14. Working at more than a low concentration level; and
15. Any foot control work duties.[16]

         The ALJ also noted that with respect to the standing/walking and sitting requirements, “claimant would have required the option to make the postural changes noted above . . . thus there must have been an option to perform work duties while standing/walking or sitting[.]”[17]Moreover, the ALJ explained that the low stress and low concentration limitations were due to the effects of pain on Plaintiff's body.[18]

         The ALJ concluded at step four that since June 1, 2009, Plaintiff could not perform his past relevant work.[19] At step five, the ALJ concluded that “[p]rior to October 7, 2017 . . . considering the [Plaintiff's] age, education, work experience, and [RFC], there were jobs that existed in significant numbers in the national economy that the [Plaintiff] could have performed. . . .”[20] However, on October 7, 2013, Plaintiff's age category changed.[21] The ALJ concluded that beginning on that date “considering the [Plaintiff's] age, education, work experience, and [RFC], there [were] no jobs that exist in significant numbers in the national economy that the [Plaintiff] could perform.”[22] Therefore, the ALJ found that beginning on October 7, 2013, Plaintiff became disabled.[23]

         On July 22, 2015, Plaintiff filed his complaint in this case.[24] On August 4, 2016, the Commissioner filed an answer and a copy of the administrative record.[25] Plaintiff filed his opening brief on March 15, 207.[26] The Commissioner filed an answer brief on May 8, 2017.[27]Plaintiff did not file a reply brief.

         STANDARDS OF REVIEW

         The court “review[s] the Commissioner's decision to determine whether the factual findings are supported by substantial evidence in the record and whether the correct legal standards were applied.” Lax v. Astrue, 489 F.3d 1080, 1084 (10th Cir. 2007) (quoting Hackett v. Barnhart, 395 F.3d 1168, 1172 (10th Cir. 2005)). The Commissioner's findings, “if supported by substantial evidence, shall be conclusive.” 42 U.S.C. § 405(g). “Substantial evidence is such relevant evidence as a reasonable mind might accept as adequate to support a conclusion. It requires more than a scintilla, but less than a preponderance.” Lax, 489 F.3d at 1084 (quotations and citation omitted). In reviewing the ALJ's decision, the court cannot “reweigh the evidence” or “substitute” its judgment for that of the ALJ. Madrid v. Barnhart, 447 F.3d 788, 790 (10th Cir. 2006) (quotations and citations omitted). “[F]ailure to apply the correct legal standard or to provide this court with a sufficient basis to determine that appropriate legal principles have been followed [are] grounds for reversal.” Jensen v. Barnhart, 436 F.3d 1163, 1165 (10th Cir. 2005) (quotations and citation omitted).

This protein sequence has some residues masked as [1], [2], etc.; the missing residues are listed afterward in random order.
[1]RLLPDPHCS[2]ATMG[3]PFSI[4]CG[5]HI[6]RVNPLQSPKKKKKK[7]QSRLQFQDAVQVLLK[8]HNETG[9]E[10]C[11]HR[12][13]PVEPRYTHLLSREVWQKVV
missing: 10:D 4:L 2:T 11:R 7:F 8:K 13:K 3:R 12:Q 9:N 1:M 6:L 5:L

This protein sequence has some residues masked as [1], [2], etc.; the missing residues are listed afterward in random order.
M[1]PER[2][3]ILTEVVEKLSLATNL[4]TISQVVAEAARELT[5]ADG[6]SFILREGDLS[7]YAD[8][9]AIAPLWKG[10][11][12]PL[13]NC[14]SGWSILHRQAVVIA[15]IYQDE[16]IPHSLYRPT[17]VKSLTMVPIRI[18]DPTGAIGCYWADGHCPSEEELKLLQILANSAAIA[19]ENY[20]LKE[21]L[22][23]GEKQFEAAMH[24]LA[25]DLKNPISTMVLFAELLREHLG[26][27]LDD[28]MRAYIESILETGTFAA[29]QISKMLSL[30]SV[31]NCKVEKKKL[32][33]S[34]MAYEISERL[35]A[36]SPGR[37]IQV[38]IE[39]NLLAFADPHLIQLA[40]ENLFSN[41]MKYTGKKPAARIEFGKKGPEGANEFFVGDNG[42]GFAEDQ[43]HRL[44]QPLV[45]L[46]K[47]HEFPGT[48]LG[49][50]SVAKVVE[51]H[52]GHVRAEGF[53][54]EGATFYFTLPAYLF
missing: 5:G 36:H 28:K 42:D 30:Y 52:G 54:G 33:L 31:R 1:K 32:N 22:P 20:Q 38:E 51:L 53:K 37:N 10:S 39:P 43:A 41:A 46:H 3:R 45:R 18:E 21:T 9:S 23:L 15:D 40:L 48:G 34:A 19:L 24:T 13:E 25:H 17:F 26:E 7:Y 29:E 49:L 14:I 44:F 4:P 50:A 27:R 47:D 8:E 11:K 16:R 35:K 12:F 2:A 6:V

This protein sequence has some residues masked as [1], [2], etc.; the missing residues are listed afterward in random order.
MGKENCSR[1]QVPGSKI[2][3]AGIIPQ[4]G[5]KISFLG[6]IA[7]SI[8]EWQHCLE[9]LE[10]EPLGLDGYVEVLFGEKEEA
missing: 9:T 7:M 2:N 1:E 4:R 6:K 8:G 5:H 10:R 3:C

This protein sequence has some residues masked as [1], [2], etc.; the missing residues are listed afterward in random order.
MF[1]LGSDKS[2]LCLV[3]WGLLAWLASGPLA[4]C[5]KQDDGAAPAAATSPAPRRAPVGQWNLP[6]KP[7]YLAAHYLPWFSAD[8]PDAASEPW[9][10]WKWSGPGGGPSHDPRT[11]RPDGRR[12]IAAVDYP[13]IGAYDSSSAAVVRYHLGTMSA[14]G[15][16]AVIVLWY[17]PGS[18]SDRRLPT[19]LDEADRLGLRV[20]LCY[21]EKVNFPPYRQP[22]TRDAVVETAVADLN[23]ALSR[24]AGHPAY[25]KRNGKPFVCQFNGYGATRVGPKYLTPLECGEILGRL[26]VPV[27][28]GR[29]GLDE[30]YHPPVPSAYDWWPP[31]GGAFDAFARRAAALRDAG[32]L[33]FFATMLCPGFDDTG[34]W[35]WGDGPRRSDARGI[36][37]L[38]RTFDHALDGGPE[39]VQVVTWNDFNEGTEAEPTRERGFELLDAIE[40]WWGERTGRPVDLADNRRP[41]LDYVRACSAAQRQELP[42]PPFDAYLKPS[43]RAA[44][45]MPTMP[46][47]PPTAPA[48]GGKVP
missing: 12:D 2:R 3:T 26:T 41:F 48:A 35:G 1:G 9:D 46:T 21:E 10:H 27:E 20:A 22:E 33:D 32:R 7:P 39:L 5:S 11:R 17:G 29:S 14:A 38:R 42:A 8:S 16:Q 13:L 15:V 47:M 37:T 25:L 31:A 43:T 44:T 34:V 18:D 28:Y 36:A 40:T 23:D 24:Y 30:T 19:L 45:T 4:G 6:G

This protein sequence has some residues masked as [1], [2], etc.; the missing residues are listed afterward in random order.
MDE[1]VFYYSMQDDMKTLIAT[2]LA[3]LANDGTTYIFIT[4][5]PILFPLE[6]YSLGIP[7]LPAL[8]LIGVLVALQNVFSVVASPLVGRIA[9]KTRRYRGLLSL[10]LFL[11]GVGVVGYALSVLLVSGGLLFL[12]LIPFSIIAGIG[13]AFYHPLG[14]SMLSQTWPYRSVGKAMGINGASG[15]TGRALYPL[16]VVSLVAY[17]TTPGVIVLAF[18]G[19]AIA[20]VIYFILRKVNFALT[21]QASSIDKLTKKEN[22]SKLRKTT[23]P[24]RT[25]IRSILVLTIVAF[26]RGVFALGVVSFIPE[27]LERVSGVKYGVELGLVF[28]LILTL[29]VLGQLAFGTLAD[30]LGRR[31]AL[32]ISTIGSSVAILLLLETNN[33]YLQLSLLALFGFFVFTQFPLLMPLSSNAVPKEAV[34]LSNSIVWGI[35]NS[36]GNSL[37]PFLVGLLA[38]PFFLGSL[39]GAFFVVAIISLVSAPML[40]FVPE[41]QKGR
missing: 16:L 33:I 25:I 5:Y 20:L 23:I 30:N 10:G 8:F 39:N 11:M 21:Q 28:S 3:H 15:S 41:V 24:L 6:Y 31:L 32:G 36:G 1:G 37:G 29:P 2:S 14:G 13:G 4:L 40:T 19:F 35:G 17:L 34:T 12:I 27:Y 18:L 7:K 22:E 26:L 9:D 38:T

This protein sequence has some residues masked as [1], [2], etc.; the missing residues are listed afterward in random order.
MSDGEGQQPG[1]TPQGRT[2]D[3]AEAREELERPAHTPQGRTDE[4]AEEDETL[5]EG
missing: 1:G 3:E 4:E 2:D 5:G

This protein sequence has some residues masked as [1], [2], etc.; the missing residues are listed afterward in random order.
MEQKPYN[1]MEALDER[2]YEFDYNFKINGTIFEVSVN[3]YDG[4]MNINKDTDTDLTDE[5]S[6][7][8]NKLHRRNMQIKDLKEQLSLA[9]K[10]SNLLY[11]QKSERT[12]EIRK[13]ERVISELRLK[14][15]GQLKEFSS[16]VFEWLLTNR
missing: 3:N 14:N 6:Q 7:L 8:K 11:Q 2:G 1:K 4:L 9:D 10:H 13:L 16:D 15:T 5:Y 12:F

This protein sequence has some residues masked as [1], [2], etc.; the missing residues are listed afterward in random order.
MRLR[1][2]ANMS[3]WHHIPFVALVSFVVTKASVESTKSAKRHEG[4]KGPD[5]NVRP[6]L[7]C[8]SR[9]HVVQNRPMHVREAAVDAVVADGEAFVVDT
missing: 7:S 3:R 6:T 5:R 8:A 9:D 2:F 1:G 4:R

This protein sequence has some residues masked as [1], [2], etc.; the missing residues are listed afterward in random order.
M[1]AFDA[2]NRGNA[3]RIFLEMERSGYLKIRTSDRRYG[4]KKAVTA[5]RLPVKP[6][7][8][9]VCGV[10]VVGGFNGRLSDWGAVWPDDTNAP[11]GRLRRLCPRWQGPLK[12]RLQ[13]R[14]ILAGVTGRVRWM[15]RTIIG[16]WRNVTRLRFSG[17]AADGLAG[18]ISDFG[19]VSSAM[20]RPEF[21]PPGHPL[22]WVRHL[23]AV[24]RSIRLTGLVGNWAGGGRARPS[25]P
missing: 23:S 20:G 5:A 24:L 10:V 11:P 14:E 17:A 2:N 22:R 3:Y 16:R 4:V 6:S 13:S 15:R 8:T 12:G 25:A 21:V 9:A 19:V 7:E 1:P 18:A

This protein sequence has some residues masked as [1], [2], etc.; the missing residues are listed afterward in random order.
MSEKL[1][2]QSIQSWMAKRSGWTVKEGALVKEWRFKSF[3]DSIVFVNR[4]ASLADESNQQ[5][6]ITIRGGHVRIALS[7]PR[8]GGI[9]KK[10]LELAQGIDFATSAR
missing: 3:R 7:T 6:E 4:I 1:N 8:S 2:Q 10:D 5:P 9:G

A five-step evaluation process has been established for determining whether a claimant is disabled. See 20 C.F.R. § 416.920(a)(4)(i)-(v); see also Williams v. Bowen, 844 F.2d 748, 750- 51 (10th Cir. 1988) (discussing the five step process). If a determination can be made at any one of the steps that a claimant is or is not disabled, the subsequent steps need not be analyzed. See 20 C.F.R. § 416.920(a)(4). The five step sequential disability determination is as follows:

1. If the claimant is performing substantial gainful work she is not disabled.
2. If the claimant is not performing substantial gainful work, her impairment(s) must be severe before she can be found to be disabled.
3. If claimant is not performing substantial gainful work and has a severe impairment(s) that has lasted or is expected to last for a continuous period of at least twelve months, and her impairment(s) meets or medically equals a listed impairment contained in [20 C.F.R. § 404, Part P, Appendix 1], the claimant is presumed disabled without further inquiry.
4. If the claimant's impairment(s) does not prevent her from doing her past relevant work, she is not disabled.
5. Even if the claimant's impairment(s) prevent her from performing her past relevant work, if other work exists in significant numbers in the national economy that accommodates her [RFC] and vocational factors, she is not disabled.

Martin v. Barnhart, 470 F.Supp.2d 1324, 1326-27 (D. Utah 2006); see 20 C.F.R. § 416.920(a)(4)(i)-(v); Williams, 844 F.2d at 750-51. The claimant bears the burden of proof beginning with step one and ending with step four. See Williams, 844 F.2d at 750-51; Henrie v. U.S. Dep't of Health & Human Servs., 13 F.3d 359, 360 (10th Cir. 1993). At step five, the burden of proof shifts to the Commissioner to establish “whether the claimant has the [RFC] . . .to perform other work in the national economy in view of his [or her] age, education, ...